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Punished by Rewards: The Trouble with Gold Stars, Incentive Plans, A's, Praise, and Other Bribes Paperback – Sep 30 1999


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Product Details

  • Paperback: 448 pages
  • Publisher: Mariner Books; New edition edition (Sept. 30 1999)
  • Language: English
  • ISBN-10: 0618001816
  • ISBN-13: 978-0618001811
  • Product Dimensions: 24.6 x 16.8 x 2.7 cm
  • Shipping Weight: 499 g
  • Average Customer Review: 3.9 out of 5 stars  See all reviews (25 customer reviews)
  • Amazon Bestsellers Rank: #4,698 in Books (See Top 100 in Books)
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Customer Reviews

3.9 out of 5 stars
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Format: Paperback
I have stated in a previous review how I feel about prizes/awards and the punitive tone I feel often accompany them.
In 1965 the Queen of England presented the Beatles with the MBE Award. John Lennon refused his and some several years later, returned it to the Queen. He felt that he could not, in good conscience accept an award that had previously been given to people who had killed others in combat.
I was so impressed by John Lennon's brave stand against the award. It showed a real strength of character and convictions and it showed not compromising one's standards. I even cheered John's stand on this and his refusal of the award.
In my earlier review, I criticized what I call "lollipop" awards. Lollipops are simply uniform prizes given to all participants. I hate the lollipops because they are patronizing and insulting. The message contained therein is, "Don't count on being able to earn a real prize. Just be content with a lollipop." I could never, at any point in my life accept a "lollipop." The three times I received "lollipops" as a child were three occasions those lollipops were promptly disposed of. I remember even then consciously thinking that "if I don't get a REAL prize fairly, then I won't get one." I just could not accept a lollipop. Receiving such an ersatz prize can really hurt one's pride and undermine confidence. Although lollipops are usually dispensed with good intentions, it often backfires.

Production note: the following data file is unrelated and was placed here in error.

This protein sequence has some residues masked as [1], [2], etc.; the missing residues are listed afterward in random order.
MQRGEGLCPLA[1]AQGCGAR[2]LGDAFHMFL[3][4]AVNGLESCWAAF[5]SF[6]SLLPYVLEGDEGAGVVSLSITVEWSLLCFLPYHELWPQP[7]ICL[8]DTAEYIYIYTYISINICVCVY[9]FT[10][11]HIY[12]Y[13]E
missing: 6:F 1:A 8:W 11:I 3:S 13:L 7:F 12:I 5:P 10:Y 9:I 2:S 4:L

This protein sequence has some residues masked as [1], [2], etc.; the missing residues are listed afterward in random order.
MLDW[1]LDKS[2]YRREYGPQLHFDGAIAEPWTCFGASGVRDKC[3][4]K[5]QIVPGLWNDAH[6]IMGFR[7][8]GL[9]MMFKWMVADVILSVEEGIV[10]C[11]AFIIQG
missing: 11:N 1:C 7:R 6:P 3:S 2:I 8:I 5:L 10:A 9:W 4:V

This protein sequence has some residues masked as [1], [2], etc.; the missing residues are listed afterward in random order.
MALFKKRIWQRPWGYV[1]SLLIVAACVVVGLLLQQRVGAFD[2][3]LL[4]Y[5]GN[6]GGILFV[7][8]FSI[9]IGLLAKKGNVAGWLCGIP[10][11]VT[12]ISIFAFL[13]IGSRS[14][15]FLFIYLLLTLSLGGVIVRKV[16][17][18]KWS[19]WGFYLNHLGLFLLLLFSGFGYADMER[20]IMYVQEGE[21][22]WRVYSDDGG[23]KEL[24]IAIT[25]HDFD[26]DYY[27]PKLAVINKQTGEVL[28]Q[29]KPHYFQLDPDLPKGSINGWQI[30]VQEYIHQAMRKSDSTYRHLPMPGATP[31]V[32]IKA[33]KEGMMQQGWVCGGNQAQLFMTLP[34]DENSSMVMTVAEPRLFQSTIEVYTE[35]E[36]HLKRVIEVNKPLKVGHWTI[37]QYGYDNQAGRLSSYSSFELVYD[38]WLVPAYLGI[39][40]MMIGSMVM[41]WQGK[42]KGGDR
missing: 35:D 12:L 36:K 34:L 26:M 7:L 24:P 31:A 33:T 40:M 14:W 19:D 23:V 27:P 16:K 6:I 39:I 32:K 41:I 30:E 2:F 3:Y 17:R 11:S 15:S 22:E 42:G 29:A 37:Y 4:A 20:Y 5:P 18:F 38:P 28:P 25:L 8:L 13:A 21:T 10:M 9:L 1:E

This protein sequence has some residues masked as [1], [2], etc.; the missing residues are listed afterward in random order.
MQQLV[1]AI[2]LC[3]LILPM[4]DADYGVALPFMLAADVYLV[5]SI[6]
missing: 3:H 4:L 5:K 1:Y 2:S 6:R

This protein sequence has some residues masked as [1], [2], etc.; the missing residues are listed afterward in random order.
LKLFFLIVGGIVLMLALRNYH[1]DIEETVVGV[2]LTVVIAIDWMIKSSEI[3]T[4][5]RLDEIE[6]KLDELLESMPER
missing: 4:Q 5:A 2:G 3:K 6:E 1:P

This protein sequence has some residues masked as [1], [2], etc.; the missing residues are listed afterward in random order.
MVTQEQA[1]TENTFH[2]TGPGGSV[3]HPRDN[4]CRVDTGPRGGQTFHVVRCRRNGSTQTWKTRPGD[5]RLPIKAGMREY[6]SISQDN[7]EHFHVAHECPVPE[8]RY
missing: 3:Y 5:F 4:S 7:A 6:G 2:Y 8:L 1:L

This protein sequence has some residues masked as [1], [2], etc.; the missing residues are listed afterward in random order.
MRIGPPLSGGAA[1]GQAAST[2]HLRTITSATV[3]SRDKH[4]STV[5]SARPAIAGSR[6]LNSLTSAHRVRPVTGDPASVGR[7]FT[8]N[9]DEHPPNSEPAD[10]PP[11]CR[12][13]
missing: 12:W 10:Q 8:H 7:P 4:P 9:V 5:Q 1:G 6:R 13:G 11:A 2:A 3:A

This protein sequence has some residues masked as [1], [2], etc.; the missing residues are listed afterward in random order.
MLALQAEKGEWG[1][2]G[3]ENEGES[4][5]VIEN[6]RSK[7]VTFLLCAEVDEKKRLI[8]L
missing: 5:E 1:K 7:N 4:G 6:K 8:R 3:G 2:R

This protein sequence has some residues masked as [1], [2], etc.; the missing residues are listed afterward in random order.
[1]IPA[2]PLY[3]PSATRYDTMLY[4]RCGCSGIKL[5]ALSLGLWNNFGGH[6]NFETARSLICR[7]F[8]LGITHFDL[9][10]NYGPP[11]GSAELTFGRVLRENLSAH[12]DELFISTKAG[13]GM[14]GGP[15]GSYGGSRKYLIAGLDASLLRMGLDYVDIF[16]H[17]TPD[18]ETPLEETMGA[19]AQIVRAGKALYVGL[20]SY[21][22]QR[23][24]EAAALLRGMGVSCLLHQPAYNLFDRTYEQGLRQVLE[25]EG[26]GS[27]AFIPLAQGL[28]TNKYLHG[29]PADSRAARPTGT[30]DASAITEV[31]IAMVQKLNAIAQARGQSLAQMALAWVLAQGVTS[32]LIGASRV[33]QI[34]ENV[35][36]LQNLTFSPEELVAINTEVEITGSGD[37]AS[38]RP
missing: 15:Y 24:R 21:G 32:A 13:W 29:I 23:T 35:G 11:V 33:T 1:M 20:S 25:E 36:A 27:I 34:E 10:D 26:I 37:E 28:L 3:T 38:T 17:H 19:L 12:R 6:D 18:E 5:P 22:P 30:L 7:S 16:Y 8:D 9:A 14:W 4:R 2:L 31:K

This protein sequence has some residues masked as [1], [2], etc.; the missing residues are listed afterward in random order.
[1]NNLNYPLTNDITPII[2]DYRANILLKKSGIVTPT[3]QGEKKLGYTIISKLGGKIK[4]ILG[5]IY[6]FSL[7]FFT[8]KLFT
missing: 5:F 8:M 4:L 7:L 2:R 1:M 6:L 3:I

John Lennon set a good example. He did not accept something he did not feel he earned.
I like the way the author brings home the point that people are NOT a series of conditioned responses.
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Format: Paperback
This work is sheer brilliance. Mr. Kohn makes a very good and very unshakable case against dispensing awards. I have long believed that COMPETITION KILLS COOPERATION and that creating rivalry among people often undermines the outcome in the long run.
I have always had a constitutional aversion for "lollipop" awards; that is, awards passed out like lollipops to every participant. In some instances all participants receive a uniform prize. Nobody's performance is being distinguished, so therefore a prize is asinine and meaningless. As well intentioned as this is, no playing field can ever be level and merely dispensing such uniform "lollipops" flies in the face of what awards are really for. I personally detest the "lollipop" awards and I, for one, would not ever be able to accept one in good conscience. For me, it has to be earned fairly and honestly or it doesn't count.